A functional near-infrared spectroscopy study of sustained attention to local and global target features

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★ We tested whether vigilance for a global versus local feature task differs. ★ Performance improved late in the local task, but not the global feature task. ★ There was increasing bilateral cerebral activation in the local task over time. ★ For the global task there was decreasing left hemisphere activation over time. ★ The results suggest global–local feature discrimination plays a role in vigilance.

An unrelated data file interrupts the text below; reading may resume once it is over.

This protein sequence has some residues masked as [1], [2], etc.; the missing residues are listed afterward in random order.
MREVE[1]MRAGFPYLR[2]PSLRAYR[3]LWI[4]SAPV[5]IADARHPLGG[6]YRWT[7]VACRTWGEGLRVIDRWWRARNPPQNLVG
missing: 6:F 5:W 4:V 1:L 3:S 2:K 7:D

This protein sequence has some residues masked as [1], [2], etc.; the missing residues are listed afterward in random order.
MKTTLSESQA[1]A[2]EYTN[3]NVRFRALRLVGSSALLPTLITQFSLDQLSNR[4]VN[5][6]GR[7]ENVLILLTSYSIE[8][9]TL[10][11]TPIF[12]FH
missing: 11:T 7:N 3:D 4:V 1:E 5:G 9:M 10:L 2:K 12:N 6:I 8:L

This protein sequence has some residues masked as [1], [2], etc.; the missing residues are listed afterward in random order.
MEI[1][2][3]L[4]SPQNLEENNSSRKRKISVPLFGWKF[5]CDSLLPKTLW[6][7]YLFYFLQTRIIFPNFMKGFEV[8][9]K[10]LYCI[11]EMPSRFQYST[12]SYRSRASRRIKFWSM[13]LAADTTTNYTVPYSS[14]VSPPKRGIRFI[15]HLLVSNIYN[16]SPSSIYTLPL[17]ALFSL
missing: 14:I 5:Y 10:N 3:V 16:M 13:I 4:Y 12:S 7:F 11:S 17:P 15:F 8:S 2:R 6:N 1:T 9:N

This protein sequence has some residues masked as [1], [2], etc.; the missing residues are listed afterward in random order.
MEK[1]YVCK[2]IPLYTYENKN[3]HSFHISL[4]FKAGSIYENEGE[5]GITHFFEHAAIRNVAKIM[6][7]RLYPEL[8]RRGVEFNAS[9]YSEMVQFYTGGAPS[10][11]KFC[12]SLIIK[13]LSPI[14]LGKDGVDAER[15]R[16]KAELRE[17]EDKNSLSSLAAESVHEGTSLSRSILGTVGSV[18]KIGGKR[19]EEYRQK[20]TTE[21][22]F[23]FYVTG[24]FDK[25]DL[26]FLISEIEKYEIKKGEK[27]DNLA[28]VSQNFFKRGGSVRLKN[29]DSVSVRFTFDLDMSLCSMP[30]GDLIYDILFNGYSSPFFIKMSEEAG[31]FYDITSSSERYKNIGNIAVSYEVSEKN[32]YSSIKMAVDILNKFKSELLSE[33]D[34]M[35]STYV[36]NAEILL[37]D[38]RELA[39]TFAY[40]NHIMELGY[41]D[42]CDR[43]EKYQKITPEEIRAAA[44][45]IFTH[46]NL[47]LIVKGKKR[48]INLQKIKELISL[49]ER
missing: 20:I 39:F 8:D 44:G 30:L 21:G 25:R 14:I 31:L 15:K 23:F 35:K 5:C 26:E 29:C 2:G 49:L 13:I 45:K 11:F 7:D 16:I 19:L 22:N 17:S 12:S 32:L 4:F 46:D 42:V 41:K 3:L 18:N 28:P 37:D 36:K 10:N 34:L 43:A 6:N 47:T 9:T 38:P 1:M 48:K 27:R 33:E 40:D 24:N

Despite a long history of vigilance research, the role of global and local feature discrimination in vigilance tasks has been relatively neglected. In this experiment participants performed a sustained attention task requiring either global or local shape stimuli discrimination. Reaction time to local feature discriminations was characterized by a quadratic trend over time-on-task with performance levels returning to initial levels late in the task. This trend did not occur in the global shape discrimination task. Functional near-infrared spectroscopy (fNIRS) was utilized in this study as an index of cerebral activation. In both tasks there was increased right hemisphere relative to left hemisphere oxygenation and right hemisphere oxygenation increased with time-on-task. Left hemisphere oxygenation, however, decreased slightly in the global task, but increased significantly in the local task as task duration increased. Indeed, total oxygenation, averaging both right and left, increased more with time-on-task in the local discrimination task. Both the performance and physiological results of this study indicate increased utilization of bilateral cerebral resources with time-on-task in the local, but not the global discrimination vigil.

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